clues at the scene

clues at the scene

Thursday, September 25, 2014

Call in the Night

At left, the sort of fellow outside my window calling in the night.

I'm thinking today of how things start. I'm thinking of the initiator - the instigator.

My life is filled with things starting immediately after the ringing of a telephone. It isn't good news. That telephone rings, something has gone completely to shit somewhere.

I suspect that our current world is trending that way. Social media and texting suffices for most of the informal conveyance of good news. It's a boy! I got the job! Kirsten was accepted!

Bad news is delivered in a more personal means. The worst? "Doctor wants to see you."

Doctor never wants to see you to say "awesome work-up. You're healthy as a bull moose!"

It doesn't work as well on the page, does it? 

The whole telephone ringing in the middle of the night, the fumbling on the nightstand, now the ubiquitous "who is that?" glance. There's too much delay without the advantage of heightened tension.

I like to begin these sorts of scenes after the phone call.

I hate having a lone character. I try and always put someone with them so there is a reason to talk. Sure, there's the conversation with the dog or the internal dialogue. Confession: I hate internal dialogue of more then five words. Hate it. I've stopped reading novels for it.

If a writer cannot contrive to set some rational being for the character to speak to so that we know their thoughts and the emotional relevance of their feelings, then I've no time for them. I want to see the story - not have the bloody thing told to me.

So, reaction tot eh news is important to the reader. I think it is more important than the news itself because we experience a story through the character. Telling you "the goose died" in text and having Aunt Sally find out and go on a homicidal tear of giblet revenge is entirely different.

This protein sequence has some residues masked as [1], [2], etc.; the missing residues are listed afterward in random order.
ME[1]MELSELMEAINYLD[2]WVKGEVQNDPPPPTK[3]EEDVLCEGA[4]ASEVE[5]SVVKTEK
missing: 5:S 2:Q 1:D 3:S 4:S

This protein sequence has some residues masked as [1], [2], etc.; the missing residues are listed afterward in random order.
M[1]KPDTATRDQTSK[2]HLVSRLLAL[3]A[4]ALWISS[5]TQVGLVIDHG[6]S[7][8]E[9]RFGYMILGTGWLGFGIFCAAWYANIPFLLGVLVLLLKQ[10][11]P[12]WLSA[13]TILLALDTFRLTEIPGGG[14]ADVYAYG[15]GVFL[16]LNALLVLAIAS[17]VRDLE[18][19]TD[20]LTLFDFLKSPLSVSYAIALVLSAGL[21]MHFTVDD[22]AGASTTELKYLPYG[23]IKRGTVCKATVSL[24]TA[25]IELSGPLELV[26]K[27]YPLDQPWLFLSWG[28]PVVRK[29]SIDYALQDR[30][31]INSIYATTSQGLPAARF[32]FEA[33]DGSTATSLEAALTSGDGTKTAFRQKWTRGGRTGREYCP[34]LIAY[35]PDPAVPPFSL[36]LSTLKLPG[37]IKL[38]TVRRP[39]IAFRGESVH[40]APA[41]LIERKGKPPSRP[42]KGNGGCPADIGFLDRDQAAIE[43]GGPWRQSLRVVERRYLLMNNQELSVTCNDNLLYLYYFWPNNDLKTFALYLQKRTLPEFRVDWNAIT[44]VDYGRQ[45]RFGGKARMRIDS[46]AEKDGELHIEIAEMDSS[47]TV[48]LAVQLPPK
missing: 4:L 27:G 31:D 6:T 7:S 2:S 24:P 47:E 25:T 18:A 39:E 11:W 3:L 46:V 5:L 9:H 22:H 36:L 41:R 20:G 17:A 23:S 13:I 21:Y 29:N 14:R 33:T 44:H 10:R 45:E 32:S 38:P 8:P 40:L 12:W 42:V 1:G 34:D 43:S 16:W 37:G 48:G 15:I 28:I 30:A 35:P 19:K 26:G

The point is, I'm not sure the call is the thing. I'm trying to write out such scenes and have some other more nuanced revelation of facts. We learn there was a body in the creek not from a one-sided telephone conversation with Sheriff Bill.

We learn it when Bill has to walk across the road and have his neighbor Harry (old bachelor farmer) give him a jump at 7:30 on a Sunday morning.

"What are you up to this early on a Sunday?" Harry stood inside the kitchen filling the door. The steep steps Bill stood on put Harry two feet above eye-level.
 "I know you're up, Harry. The light's been on for a good hour."
"Two," Harry said. " I'm no bag of bones to be lying in the bed."
"Well, I could use a little more of it." 
"Which is exactly my question."  
Harry crossed his arms behind the bib of his overalls scrubbed within an inch of their color. Bill noticed Harry was shaved, too. He frowned, more. 
"Piece of shit again." Bill gestured with a thumb sideways. 
Harry waited. He had his price and like Satan himself, it had to be paid. 
"Somebody in the creek. Dead." 
 "I didna' think that he'd be swimming in this frost." 
"It isn't a 'he', Harry." Bill looked across the road towards the dead Bronco. "Can you hurry?" 
"The body'll still be there,"  Harry said already starting down the steps. He smelled of soap, bacon, and coffee as he passed close.  
Bill swore and wished he'd put socks on before slipping on his boots.

No comments: